3. Learn from others
    The public sector is not the only group grappling with opening up data in this way. There is much we can learn from others (both within IT and outside), we should be seeking to share our experiences for greater collective achievement.
  4. Bridging the cultural chasm
    Last but by no means least, we need to be pushing the relevance of sharing data in this way to everyone, there is a big cultural void that we need to span (between those that get it, and those that don’t) it is up to us to create the link, and plant the seed of change across every aspect of our relationship with our government.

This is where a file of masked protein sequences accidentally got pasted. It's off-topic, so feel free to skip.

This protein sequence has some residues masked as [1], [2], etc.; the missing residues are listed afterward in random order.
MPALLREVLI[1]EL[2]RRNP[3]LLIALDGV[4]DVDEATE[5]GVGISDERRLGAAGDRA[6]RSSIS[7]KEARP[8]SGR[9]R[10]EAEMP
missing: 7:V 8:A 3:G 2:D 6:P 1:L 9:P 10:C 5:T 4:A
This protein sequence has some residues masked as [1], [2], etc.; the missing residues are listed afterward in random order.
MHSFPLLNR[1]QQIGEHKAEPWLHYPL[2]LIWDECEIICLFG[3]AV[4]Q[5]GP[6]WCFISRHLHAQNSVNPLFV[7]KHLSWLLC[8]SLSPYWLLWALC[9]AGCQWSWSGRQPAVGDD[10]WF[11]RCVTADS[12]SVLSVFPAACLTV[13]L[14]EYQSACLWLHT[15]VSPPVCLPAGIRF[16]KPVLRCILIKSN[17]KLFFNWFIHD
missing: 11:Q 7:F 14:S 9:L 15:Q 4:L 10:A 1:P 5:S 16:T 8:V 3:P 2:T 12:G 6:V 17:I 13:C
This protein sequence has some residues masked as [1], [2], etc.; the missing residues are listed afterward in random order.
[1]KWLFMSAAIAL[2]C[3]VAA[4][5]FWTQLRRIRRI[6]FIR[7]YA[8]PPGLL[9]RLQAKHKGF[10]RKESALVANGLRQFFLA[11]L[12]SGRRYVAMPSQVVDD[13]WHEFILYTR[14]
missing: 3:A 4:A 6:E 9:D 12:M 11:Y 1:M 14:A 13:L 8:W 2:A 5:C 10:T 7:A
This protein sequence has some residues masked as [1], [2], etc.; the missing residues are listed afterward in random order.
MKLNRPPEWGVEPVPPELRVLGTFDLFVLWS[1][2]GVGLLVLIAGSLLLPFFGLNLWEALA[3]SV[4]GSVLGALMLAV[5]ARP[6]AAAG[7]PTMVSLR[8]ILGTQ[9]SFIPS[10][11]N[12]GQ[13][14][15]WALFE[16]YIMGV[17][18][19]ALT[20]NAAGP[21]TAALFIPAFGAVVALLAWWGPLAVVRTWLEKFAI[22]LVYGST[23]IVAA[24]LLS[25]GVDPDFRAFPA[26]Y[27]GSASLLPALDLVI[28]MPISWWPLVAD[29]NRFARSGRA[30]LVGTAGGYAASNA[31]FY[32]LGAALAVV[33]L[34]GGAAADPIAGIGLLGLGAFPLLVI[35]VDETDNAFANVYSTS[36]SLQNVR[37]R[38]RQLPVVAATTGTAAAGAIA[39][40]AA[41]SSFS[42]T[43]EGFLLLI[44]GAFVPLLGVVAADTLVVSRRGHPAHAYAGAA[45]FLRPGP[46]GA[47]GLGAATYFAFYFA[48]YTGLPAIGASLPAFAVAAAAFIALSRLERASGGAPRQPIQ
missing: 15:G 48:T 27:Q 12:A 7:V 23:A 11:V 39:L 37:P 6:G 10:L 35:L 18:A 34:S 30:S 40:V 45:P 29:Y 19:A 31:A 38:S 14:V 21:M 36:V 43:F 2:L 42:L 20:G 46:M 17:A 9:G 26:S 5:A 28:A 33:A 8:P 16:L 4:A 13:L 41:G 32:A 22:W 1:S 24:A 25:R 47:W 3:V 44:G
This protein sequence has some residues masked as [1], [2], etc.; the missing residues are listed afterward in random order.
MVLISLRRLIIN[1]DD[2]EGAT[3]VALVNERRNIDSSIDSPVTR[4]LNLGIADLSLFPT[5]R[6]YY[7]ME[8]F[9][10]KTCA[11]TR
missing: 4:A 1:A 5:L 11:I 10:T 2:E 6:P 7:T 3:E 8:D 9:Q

These four things alone will not make for an open government but if we are able to work together to drive these core messages, I think we can go a long way to making this a scalable, sustainable part of our relationship with the state.

The relevance of Open Government (or why UK Government 2010 Barcamp was a success)

Wednesday, January 27th, 2010

ukgc10 I must confess, I am writing this because if I don’t Dave Briggs will humiliate me for my apathy (and rightly so) but with that said, I wanted to respond to some of the discussion circulating around the UK Government Barcamp about it’s relevance to the broader Public Sector community rather than a handful of passionate individuals drawn to a common cause.

It’s always a tough balance to strike, but I think those attending and organising such events need to be really mindful of the attendees – and more importantly the organisations they represent.